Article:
Remote Visual Studio Code PowerShell development on a Windows Sandbox instance

You can develop PowerShell scripts on your workstation and run and test them there too... But sometimes... That's not what you want. You could break your workstation with PowerShell code, and your workstation is not clean with all features installed, or settings enabled that your target systems don't. And that's where Visual Studio Code and its Remote SSH extension come into play. This blog post will show you how to combine that with a Windows Sandbox instance.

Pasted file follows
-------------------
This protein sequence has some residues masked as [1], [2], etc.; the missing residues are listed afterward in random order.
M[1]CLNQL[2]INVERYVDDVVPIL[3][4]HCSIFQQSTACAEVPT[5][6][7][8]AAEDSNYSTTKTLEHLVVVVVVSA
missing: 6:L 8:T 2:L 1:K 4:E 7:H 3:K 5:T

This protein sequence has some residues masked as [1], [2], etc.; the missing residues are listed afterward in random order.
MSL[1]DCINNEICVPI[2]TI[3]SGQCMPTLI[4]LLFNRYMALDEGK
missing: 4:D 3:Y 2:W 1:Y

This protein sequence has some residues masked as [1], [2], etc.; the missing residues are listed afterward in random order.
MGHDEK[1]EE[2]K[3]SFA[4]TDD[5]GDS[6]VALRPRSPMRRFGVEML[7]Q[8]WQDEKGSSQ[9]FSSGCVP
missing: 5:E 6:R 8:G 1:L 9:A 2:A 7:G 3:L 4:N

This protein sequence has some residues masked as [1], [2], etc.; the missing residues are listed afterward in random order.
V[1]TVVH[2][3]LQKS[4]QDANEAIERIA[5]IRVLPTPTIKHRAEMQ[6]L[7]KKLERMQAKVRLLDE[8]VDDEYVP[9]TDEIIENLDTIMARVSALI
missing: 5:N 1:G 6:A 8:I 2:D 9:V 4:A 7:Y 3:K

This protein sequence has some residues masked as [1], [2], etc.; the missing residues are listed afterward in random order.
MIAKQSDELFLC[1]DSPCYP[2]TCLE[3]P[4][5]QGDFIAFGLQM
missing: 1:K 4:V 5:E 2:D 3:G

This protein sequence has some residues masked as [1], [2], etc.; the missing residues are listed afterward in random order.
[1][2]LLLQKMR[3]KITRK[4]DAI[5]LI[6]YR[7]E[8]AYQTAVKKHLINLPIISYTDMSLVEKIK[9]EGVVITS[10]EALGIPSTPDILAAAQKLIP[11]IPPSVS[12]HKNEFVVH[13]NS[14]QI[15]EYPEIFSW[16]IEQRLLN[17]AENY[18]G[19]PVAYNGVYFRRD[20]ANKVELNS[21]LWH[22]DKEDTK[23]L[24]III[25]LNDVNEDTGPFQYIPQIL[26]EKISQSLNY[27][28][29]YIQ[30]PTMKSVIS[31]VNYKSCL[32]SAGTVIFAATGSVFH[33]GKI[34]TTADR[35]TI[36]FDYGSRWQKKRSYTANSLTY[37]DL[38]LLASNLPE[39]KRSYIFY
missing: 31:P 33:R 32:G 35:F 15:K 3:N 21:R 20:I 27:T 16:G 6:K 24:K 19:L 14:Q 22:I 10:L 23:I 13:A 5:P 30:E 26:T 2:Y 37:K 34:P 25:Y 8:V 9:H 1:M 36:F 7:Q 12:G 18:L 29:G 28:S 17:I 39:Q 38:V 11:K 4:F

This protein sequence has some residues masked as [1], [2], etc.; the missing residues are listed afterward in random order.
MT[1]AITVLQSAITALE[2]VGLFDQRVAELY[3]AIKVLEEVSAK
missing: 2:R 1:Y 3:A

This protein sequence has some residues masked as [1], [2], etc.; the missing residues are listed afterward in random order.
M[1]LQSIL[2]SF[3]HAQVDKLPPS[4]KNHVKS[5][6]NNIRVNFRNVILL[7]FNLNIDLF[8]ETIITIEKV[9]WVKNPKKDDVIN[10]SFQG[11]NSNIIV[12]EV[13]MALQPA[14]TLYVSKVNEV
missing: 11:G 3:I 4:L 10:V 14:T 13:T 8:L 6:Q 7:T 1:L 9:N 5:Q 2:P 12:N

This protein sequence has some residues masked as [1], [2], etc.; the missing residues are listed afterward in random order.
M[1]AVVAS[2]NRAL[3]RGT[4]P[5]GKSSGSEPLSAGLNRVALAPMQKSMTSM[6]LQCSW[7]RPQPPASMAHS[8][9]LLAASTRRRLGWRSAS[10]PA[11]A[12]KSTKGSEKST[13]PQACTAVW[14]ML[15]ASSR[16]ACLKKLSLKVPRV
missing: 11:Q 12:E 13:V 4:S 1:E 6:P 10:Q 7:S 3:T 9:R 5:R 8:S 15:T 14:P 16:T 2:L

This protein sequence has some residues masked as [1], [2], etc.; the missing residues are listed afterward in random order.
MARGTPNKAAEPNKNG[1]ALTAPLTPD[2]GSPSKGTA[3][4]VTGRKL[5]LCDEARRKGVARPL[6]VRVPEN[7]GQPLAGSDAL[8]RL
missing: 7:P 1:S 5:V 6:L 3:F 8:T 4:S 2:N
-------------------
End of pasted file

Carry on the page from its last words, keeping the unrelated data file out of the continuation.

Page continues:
Start Windows Sandbox with parameters

I use Windows Sandbox a lot for testing Endpoint Manager packages or software. Sometimes you want to start it with specific options (Connect a folder on your hard drive or start without a network connection). You must create a custom configuration file (.wsb) with those options. This blog post shows you how to start Windows Sandbox using PowerShell with parameters without creating multiple configuration files.